PDA

View Full Version : are energy drinks here to stay?



popologist
06-06-2006, 04:04 PM
i know that energy drinks are all the rage right now, but... when do you think they'll reach the "saturation point" (or peak) and start to decline?

are they just a fad? or will the be around for decades?

or will there only be a handful still standing by the end of the decade?

i just wanted your input.

CStoreCatMan
06-06-2006, 05:16 PM
Think of it this way, CSD used to be the king of beverage categories...until alternative beverages came. Them more alternative beverages came...and the public started to switch. IMO, the only reason the energy category grew so fast is because the concept of an "energy drink" had never been done before. There were no alternatives...therefore its experienced unbelievable growth. We're at the point where the category has been in full swing for a few years...alternatives to energy WILL come and steal its glory. At that time, (which I believe will be prior to 2010) the energy category will remain with only the biggest players. The rest will retire to liquor and dollar stores...

[ 06-06-2006, 04:22 PM: Message edited by: CStoreCatMan ]

greg
06-06-2006, 05:46 PM
I think it is here to stay. Coca Cola was the first Real Energy Drink. If you look at its historical advertising it is plain to see that Coca-Cola was supposed to "pick you up". Of course like all things it will change as much as it will stay the same. Peoples taste, attitudes, needs/wants, change constantly and energy drinks are the point that they will change with them. Look at all the derivatives out there: Energy drinks with Juice, with cola,with alcohol, etc. Size differences also. Those things show that Energy drink makers are responding to different needs and wants of it's demographics.
Innovation along with an eye towards consumer demand will always keep energy drink sales climbing.

Skynet
06-06-2006, 10:02 PM
There will always be a market of college students, geeks, gamers, etc. that need it. The popularity will die down but it'll stay.

mr jones
06-07-2006, 02:23 AM
I think the energy category will stick around for a while, but I also think it will soon lose the luster its enjoyed so far.

[ 06-07-2006, 01:24 AM: Message edited by: mr jones ]

Ron Swedelson
06-07-2006, 03:02 PM
but can you really count coke as the original energy drink? I credit that more to the cocaine than the drink...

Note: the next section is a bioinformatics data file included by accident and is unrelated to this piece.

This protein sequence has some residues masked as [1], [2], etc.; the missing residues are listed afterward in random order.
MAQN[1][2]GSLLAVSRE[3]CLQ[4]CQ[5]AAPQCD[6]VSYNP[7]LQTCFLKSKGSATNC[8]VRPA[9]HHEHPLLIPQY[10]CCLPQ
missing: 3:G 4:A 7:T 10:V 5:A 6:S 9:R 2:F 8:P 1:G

I think Energy drinks will be here for the long haul, but will probably start to morph a little bit. I don't look at energy drinks as simply a caffiene pick me up, we have chocolate, soda, cofee, and tea for something as simple as caffiene. But the whole package of caffiene and revitalizing vitamins and herbs, that is what an energy drink truly is. I think you will start to see them turning more and more soda like, or a gatoraide hybrid that actually taste good (Hansens Energade does not count). I don't see the smaller package being as popular for ever, but it will probably take a good 5-10 years for a full transition.

RunWithDaLilGuy
06-07-2006, 07:12 PM
i see similarities with the flavored malt beverage category on the alcoholic side of things. everyone thought after they all came out, and then jed's, ned's, doc otis, hooper's hooch, sublime, and the list goes on. but they are still around and kicking wine cooler's (the csd in this analogy)'s butt.

mike's and smirnoff ice/twisted, twisted tea... are not giving up the ghost, only gaining. i think energy will continue to do so for several more years. it's not just a fad like slap bracelets and orbitz, it's something that applies itself to consumers needs and wants.

that is, as we are constantly working harder, longer hours and playing harder at the same time, we humans need a boost. we also need to derive more from what we consume beyond simply good taste and "refreshment," whatever that is. with the advancement of humans and our lifestyles, so should our food products advance.